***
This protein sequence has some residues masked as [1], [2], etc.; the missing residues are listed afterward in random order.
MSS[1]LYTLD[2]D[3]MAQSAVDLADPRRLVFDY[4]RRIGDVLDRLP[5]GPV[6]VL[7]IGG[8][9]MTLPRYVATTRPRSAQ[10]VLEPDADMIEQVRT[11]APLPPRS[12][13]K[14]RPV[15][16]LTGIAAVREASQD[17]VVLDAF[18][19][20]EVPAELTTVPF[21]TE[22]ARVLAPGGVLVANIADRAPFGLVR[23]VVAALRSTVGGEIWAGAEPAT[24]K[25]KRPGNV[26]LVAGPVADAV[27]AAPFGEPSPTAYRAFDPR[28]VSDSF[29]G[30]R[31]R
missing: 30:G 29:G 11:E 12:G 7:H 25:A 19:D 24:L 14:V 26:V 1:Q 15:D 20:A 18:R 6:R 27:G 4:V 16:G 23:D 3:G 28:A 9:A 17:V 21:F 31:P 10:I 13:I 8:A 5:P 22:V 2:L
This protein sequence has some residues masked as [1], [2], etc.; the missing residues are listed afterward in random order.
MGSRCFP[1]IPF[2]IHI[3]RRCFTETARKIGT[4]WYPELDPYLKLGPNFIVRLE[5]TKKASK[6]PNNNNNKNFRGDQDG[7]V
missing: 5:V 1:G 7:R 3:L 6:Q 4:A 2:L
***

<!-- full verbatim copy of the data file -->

This protein sequence has some residues masked as [1], [2], etc.; the missing residues are listed afterward in random order.
MSS[1]LYTLD[2]D[3]MAQSAVDLADPRRLVFDY[4]RRIGDVLDRLP[5]GPV[6]VL[7]IGG[8][9]MTLPRYVATTRPRSAQ[10]VLEPDADMIEQVRT[11]APLPPRS[12][13]K[14]RPV[15][16]LTGIAAVREASQD[17]VVLDAF[18][19][20]EVPAELTTVPF[21]TE[22]ARVLAPGGVLVANIADRAPFGLVR[23]VVAALRSTVGGEIWAGAEPAT[24]K[25]KRPGNV[26]LVAGPVADAV[27]AAPFGEPSPTAYRAFDPR[28]VSDSF[29]G[30]R[31]R
missing: 30:G 29:G 11:E 12:G 7:H 25:A 19:D 24:L 14:V 26:V 1:Q 15:D 20:A 18:R 6:R 27:G 4:V 16:G 23:D 3:G 28:A 9:A 17:V 21:F 31:P 10:I 13:I 8:A 5:P 22:V 2:L
This protein sequence has some residues masked as [1], [2], etc.; the missing residues are listed afterward in random order.
MGSRCFP[1]IPF[2]IHI[3]RRCFTETARKIGT[4]WYPELDPYLKLGPNFIVRLE[5]TKKASK[6]PNNNNNKNFRGDQDG[7]V
missing: 5:V 1:G 7:R 3:L 6:Q 4:A 2:L